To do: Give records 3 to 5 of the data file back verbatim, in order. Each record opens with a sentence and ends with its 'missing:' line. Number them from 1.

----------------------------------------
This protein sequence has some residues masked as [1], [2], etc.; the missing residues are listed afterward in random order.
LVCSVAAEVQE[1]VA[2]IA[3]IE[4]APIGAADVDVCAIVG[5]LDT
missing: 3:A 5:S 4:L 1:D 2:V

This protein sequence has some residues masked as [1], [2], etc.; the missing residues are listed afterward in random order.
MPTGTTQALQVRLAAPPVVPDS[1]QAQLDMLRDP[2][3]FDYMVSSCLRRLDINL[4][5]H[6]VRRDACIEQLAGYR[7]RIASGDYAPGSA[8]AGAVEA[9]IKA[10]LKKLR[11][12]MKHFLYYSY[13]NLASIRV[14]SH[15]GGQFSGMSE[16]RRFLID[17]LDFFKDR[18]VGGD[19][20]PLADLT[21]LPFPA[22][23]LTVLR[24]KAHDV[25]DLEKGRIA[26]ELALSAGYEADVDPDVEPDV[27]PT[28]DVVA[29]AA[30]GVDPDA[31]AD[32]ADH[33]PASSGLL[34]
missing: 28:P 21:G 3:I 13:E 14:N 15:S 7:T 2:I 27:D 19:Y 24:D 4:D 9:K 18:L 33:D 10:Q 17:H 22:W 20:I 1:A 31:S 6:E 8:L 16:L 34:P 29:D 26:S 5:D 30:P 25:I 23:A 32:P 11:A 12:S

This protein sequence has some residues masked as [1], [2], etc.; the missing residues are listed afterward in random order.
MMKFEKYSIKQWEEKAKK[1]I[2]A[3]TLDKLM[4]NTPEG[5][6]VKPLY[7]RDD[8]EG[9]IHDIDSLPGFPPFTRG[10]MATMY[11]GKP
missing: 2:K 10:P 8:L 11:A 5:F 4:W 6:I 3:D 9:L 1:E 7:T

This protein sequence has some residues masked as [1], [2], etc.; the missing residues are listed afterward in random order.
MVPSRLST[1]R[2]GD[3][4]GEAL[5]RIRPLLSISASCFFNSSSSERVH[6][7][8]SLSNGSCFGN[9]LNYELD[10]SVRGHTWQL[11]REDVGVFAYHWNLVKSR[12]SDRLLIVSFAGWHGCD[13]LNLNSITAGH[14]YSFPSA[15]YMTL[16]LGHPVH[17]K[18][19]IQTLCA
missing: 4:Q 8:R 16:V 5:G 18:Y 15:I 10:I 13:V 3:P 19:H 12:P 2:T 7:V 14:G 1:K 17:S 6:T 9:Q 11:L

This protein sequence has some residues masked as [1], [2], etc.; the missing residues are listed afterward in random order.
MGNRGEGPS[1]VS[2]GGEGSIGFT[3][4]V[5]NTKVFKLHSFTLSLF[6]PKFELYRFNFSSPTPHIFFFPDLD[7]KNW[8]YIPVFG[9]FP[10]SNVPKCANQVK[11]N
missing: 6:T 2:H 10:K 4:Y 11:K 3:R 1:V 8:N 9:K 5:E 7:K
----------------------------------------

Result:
This protein sequence has some residues masked as [1], [2], etc.; the missing residues are listed afterward in random order.
MMKFEKYSIKQWEEKAKK[1]I[2]A[3]TLDKLM[4]NTPEG[5][6]VKPLY[7]RDD[8]EG[9]IHDIDSLPGFPPFTRG[10]MATMY[11]GKP
missing: 2:K 10:P 8:L 11:A 5:F 4:W 6:I 3:D 9:L 1:E 7:T

This protein sequence has some residues masked as [1], [2], etc.; the missing residues are listed afterward in random order.
MVPSRLST[1]R[2]GD[3][4]GEAL[5]RIRPLLSISASCFFNSSSSERVH[6][7][8]SLSNGSCFGN[9]LNYELD[10]SVRGHTWQL[11]REDVGVFAYHWNLVKSR[12]SDRLLIVSFAGWHGCD[13]LNLNSITAGH[14]YSFPSA[15]YMTL[16]LGHPVH[17]K[18][19]IQTLCA
missing: 4:Q 8:R 16:V 5:G 18:Y 15:I 10:I 13:V 3:P 19:H 12:P 2:T 7:V 14:G 1:K 17:S 6:T 9:Q 11:L

This protein sequence has some residues masked as [1], [2], etc.; the missing residues are listed afterward in random order.
MGNRGEGPS[1]VS[2]GGEGSIGFT[3][4]V[5]NTKVFKLHSFTLSLF[6]PKFELYRFNFSSPTPHIFFFPDLD[7]KNW[8]YIPVFG[9]FP[10]SNVPKCANQVK[11]N
missing: 6:T 2:H 10:K 4:Y 11:K 3:R 1:V 8:N 9:K 5:E 7:K